Supporting the fire service in wake of Sept. 11
Last updated 9/8/2021 at Noon
The September 11, 2001, terrorist attacks on the World Trade Center and the Pentagon, and the crash of a plane into a field near Shanksville, Pennsylvania, took the lives of 2,977 people — Americans and international citizens from all walks of life.
No single group took a heavier hit than the firefighters who responded to the World Trade Center. A total of 343 firefighters were killed when the towers collapsed, firefighters of all ranks, most of them from an elite cadre of highly trained rescue teams.
In the wake of the attacks, five fire chiefs from across America were tapped to help the devastated New York City Fire Department (FDNY) recover from its losses. Among them was Jeff Johnson, who is now CEO of the Western Fire Chiefs Association and principal of Sisters Meat & Smokehouse.
In 2001, Johnson was chief of Tualatin Valley Fire & Rescue.
“I was driving in to work and listening to the radio when it happened,” he recalled. “I called [wife] Kay and said, ‘Get the kids up and turn on the TV.’”
He suspected “bad actors,” and the second plane hitting the second tower of the World Trade Center confirmed it. America was under attack — and Johnson had work to do.
Even in a fire district remote from New York City, the immediate response was to prepare.
“We didn’t know how extensive this was going to be,” Johnson said.
Even if there were no follow-on attacks elsewhere in the nation, Johnson knew that departments like his were going to be affected. Many of his personnel were serving in the National Guard and would likely be called up as part of a national response, which would mean changes for his crew.
“No matter what, we had work to do and needed to get going,” Johnson recalled.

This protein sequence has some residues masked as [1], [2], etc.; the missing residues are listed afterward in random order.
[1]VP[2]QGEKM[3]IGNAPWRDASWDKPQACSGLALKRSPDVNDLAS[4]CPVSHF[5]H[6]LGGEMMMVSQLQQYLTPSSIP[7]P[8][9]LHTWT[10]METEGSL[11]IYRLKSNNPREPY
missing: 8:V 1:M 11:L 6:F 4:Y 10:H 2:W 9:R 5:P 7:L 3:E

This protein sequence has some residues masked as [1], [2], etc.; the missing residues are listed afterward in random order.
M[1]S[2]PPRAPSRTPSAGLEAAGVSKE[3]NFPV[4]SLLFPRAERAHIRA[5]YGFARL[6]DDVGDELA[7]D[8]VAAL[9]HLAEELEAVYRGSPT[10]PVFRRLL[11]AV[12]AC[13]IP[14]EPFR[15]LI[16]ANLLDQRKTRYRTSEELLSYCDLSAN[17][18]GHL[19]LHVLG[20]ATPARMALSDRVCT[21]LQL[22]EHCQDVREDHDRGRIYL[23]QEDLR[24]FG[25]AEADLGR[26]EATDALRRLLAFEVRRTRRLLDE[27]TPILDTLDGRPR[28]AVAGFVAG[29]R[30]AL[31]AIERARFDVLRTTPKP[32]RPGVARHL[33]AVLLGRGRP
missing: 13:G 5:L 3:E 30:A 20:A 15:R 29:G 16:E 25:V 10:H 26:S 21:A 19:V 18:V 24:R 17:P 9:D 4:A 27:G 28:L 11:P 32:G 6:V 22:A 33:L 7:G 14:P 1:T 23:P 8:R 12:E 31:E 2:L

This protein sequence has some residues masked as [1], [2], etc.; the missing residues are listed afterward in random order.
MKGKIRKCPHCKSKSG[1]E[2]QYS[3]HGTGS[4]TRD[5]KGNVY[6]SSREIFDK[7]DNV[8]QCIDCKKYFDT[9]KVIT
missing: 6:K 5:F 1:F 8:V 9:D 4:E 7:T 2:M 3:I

The chief and his firefighters were well aware that their brothers in the service were in mortal danger from the attacks. The planes that impacted the towers had exploded, and intense fires were burning. The world watched as smoke billowed from the towers into the blue New York sky.
“I knew when the first building came down that there were a lot of firefighters in there,” Johnson said. “Because, where else would they be?”
Johnson well understood what the firefighters in New York were facing.
Command decisions were acutely fraught, and the logistics of a rescue effort daunting.
“Do you keep your people out or do you send them in?” Johnson said.
As fire chiefs set up command posts, bodies began falling from the sky as people jumped to their death to escape the flames and smoke engulfing the top floors of the towers. With 911 operators telling frantic callers in the towers to stay in place and await rescue, firefighters simply had to go in. And they had to climb, because elevators were either inoperable or unsafe to use.
“You knew it was going to be harder than it seemed,” Johnson said. “Just think of the fitness required for those guys.”
Johnson was not in the least surprised that hundreds of firefighters shouldered the load and climbed straight up into mortal danger.
“When you’re faced with that moment, there’s not a lot of contemplation or philosophy and theology of what you’re doing,” he said. “You’re not going toward that building and turning your back on the four guys you’ve worked with your whole career. Your attitude is, you win together and you lose together, and whatever happens, happens to all of us.”
What happened was as bad as it gets. The towers collapsed, with hundreds of firefighters inside still trying to get to trapped people and get them down the stairs and out.
“The pancake collapse made perfect sense,” Johnson said. “We’re trained to understand that.”
It took days to tally the toll, and weeks and months to come to terms with it.